The gallery’s most decorated artist is contemporary pueblo painter Mateo Romero, who has received numerous accolades and exhibited extensively in the U.S. and Canada. Sara was the first to represent him and by purchasing his paintings early on, she enabled him to study murals in Mexico City. Forever open to new talent, Sara is attracted to artwork that speaks a truth. “Right now, I want sincerity. I just want artists at this time in my life—artists who are really dedicated to their art and painting, artists that are developing. I really appreciate young artists with no place to show… I just love to see artists come through the door with their work.”

This sentiment inspired Sara’s most recent venture, a springtime Indian Market that began as an effort to support a new generation of artists. “I’m hoping the Zócalo Plaza will be a place where people will come as emerging artists. Bernalillo could really be an artist town—and it was. I think the feeling in town is that they’d like it to have that again.”

The Indian Market will be held in Zócalo Plaza on May 6 and 7. Learn more about Sara’s Southwest           and the eclectic group of artists it represents at gatheringartists.net. Visit the gallery at its new location in El Zócalo Plaza, 264 S. Camino del Pueblo, in Bernalillo. Sara welcomes guests every Wednesday through Saturday (and Sunday and Monday by appointment) from 10:00 a.m. to 5:00 p.m. You can reach her by calling the gallery at 867-9667.


Indian art market booms before opening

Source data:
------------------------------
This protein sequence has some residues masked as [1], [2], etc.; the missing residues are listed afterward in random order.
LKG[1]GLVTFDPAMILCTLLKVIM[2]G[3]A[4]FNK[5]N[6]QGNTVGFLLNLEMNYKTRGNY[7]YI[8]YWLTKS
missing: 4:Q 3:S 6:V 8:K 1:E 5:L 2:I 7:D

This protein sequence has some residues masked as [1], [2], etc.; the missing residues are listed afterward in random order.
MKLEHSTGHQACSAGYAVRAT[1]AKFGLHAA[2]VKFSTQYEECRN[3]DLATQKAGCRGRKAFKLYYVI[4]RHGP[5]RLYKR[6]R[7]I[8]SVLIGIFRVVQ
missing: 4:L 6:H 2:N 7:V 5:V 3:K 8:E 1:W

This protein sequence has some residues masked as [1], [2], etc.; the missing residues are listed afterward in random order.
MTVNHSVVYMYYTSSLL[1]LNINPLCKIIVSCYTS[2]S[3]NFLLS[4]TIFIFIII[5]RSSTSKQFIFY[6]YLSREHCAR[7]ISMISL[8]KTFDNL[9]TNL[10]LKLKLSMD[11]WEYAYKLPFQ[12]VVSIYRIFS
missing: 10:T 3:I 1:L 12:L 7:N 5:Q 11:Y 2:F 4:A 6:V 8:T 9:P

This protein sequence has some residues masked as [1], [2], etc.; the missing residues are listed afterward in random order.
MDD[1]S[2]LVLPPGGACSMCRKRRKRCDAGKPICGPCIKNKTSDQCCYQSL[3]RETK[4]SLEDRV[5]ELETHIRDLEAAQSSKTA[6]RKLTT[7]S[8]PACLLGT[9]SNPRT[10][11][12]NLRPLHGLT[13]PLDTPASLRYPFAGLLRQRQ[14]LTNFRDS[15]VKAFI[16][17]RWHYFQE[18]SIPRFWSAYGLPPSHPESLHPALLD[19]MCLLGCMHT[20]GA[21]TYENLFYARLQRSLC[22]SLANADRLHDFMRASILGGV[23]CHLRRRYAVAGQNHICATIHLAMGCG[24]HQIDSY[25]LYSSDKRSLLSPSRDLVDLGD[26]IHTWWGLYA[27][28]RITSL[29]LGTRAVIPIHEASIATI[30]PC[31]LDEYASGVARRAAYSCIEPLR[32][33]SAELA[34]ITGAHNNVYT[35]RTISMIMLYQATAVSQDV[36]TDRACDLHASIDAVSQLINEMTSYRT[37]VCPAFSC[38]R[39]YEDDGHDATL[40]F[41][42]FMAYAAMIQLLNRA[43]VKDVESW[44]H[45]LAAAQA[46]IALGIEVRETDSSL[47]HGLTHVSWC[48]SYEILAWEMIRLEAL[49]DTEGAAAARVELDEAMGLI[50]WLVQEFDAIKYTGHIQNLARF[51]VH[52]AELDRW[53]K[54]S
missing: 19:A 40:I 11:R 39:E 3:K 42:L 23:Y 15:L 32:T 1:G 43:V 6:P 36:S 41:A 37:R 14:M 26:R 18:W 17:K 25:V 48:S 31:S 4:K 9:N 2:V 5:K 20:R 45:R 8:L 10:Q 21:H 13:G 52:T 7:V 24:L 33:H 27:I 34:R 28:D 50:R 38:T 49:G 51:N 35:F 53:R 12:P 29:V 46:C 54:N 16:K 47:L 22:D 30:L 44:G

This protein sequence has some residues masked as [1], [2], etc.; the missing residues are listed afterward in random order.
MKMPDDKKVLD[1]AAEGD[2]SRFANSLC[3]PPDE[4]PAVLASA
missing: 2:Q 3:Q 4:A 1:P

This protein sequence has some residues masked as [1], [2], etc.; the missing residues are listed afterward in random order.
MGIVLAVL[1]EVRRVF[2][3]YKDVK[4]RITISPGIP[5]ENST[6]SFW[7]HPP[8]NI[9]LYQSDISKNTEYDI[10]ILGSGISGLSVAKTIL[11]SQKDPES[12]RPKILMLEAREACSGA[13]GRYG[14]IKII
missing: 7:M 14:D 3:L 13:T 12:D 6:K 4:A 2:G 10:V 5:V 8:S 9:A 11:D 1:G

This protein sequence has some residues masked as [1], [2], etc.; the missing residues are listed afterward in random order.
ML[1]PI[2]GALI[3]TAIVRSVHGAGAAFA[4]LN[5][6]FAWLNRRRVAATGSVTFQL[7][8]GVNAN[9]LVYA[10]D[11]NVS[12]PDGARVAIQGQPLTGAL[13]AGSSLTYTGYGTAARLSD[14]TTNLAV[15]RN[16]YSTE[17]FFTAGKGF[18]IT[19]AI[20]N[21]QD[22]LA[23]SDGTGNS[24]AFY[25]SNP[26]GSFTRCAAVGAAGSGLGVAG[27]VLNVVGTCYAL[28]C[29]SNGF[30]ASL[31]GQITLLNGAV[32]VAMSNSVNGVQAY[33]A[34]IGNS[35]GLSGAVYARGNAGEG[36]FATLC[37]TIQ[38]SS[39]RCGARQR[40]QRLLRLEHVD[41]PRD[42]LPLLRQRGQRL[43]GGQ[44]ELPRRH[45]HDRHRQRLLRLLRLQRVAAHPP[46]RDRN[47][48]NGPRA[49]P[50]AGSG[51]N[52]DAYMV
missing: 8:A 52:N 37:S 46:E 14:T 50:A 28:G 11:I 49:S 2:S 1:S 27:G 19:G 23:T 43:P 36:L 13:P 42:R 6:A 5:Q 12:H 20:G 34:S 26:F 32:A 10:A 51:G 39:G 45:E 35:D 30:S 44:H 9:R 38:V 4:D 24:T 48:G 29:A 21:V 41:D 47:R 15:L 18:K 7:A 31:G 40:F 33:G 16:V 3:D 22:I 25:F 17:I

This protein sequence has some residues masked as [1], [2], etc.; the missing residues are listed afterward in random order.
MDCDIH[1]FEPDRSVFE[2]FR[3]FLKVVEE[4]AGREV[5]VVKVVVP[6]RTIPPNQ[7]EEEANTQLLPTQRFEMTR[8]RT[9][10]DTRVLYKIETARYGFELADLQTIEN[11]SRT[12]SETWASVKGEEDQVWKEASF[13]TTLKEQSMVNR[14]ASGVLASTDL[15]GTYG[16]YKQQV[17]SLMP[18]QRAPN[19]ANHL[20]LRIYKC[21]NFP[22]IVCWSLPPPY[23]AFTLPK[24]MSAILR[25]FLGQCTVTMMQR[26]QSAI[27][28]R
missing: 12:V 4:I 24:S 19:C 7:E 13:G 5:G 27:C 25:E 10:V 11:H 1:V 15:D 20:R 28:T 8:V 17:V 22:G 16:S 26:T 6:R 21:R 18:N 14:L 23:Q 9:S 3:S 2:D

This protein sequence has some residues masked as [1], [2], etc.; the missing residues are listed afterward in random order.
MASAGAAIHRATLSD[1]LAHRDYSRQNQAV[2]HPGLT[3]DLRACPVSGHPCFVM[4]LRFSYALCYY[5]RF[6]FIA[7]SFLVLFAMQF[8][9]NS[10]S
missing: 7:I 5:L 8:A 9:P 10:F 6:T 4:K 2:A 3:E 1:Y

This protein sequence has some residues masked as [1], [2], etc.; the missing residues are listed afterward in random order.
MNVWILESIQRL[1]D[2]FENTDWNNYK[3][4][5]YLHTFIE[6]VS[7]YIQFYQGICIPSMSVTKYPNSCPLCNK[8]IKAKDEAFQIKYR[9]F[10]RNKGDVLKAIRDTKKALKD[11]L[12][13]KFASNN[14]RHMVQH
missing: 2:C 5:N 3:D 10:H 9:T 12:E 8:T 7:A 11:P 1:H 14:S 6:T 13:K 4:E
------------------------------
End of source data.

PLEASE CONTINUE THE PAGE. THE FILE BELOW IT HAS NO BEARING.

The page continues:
~Bill Diven

What began as a simple juried art show and spring sale is blossoming into what its organizer hopes will be an annual outdoor Indian Market in Bernalillo.

Gallery owner Sara Chadwick was recruiting for the spring market when a Four Corners group working with emerging Native American artists took note. Chadwick promptly changed her focus. "It kind of snowballed on me," she told the Signpost. "We're hoping this is the beginning of something big… These artists have nowhere to go, and the big Indian markets are hard to get into."

Dubbed “Generations: A Celebration of Family,” the fine arts event is scheduled for the weekend of May 6 to May 7 at El Zócalo. The historic former school and convent is now managed for events and small businesses by Sandoval County.

Chadwick, whose Sara's Southwest is at El Zócalo, has long represented Native American artists including Mateo Romero, a member of Cochiti Pueblo, known for his paintings and printmaking. At last count at least 25 artists had applied to participate, including Romero who will have a booth at the event. Chadwick said the final number may exceed forty.

The submission deadline for the juried art show was March 24.

Many of the younger artists are associated with N.A.T.I.V.E, the Native Artists Technology Innovation and Vision Enterprise. The Farmington-based effort provides technical and financial assistance with mentoring by established artists in traditional and contemporary art forms.

Chadwick is already thinking ahead to a time when the Indian Market may outgrow El Zócalo. Bernalillo's Loretto Park, former site of the annual wine festival and current home of the Mountain West Brew Fest, is right across Camino del Pueblo.

"Bernalillo is the perfect place to have events," she said. "We have the train. We have a government that's very supportive. We have people who are welcoming. Some towns don't do that… We have every venue you need to spend the day or a weekend in Bernalillo."